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The starvation officially lasted for seven years but are the effects of the famine still with us?
Our population was decimated by the famine and even today, we are the only country in Europe and possibly, the world, with a smaller population than we had in 1840. If we never had the famine, if we remained largely Irish speaking and we didn’t have emigration, what kind of a country would we have now?
This programme examines the after effects of the famine.
Topics discussed include how our system of land ownership and use was changed after the famine. How it affected the Irish language. The disappearance of the landlord class. The post-famine boom in the Catholic Church. Does the famine still live on in the Irish psyche? How scientists discovered that past trauma can affect several generations through the use of epigenetics. The knock-on effects on our attitudes to property ownership. The Irish cultural revival. How emigration has been ingrained in our culture. Post famine silence. The Diaspora. Memory. Commemoration.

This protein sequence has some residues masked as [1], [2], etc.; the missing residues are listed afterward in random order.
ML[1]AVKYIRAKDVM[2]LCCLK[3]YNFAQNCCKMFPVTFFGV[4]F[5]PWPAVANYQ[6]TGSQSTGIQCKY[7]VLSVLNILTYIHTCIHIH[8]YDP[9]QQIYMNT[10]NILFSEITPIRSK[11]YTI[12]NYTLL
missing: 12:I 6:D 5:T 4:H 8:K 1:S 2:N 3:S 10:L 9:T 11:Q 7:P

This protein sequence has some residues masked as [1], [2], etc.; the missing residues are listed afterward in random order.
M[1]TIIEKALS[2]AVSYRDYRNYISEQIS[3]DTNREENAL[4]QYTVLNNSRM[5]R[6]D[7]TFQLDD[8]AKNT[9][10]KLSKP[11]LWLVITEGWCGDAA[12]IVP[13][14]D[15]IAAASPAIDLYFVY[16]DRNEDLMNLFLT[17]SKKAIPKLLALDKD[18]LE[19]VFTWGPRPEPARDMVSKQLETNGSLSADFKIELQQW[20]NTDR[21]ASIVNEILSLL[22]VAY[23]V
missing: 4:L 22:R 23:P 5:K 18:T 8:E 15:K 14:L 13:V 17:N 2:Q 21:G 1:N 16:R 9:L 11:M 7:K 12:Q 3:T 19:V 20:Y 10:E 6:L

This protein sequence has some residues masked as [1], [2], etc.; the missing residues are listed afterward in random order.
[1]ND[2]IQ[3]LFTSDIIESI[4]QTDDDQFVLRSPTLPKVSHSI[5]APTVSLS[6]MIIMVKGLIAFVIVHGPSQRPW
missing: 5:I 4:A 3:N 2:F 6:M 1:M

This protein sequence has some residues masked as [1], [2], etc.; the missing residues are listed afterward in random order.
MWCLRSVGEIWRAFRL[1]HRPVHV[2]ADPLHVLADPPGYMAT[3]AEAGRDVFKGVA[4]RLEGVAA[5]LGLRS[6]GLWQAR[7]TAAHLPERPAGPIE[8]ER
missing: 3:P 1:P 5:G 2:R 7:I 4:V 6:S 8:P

(Image courtesy of Ireland's Great Hunger Museum)
Kevin Whelan, professor of history at Notre Dame University, Dublin.
Colm Toibin, author.
Cathal Poirteir, social historian.
Blighted Nation contributors include:
Dr. Brendan Kelly (consultant psychiatrist)
Dr. Trisha McDonnell (clinical psychologist who specialises in trauma)
Sean Duke (science writer)
Brian Tolle (artist, New York Famine memorial)
Peter Quinn (New York writer)
Mick Moloney (New York based musician).
Blighted Nation podcasts are extended versions of the original broadcasts and are available here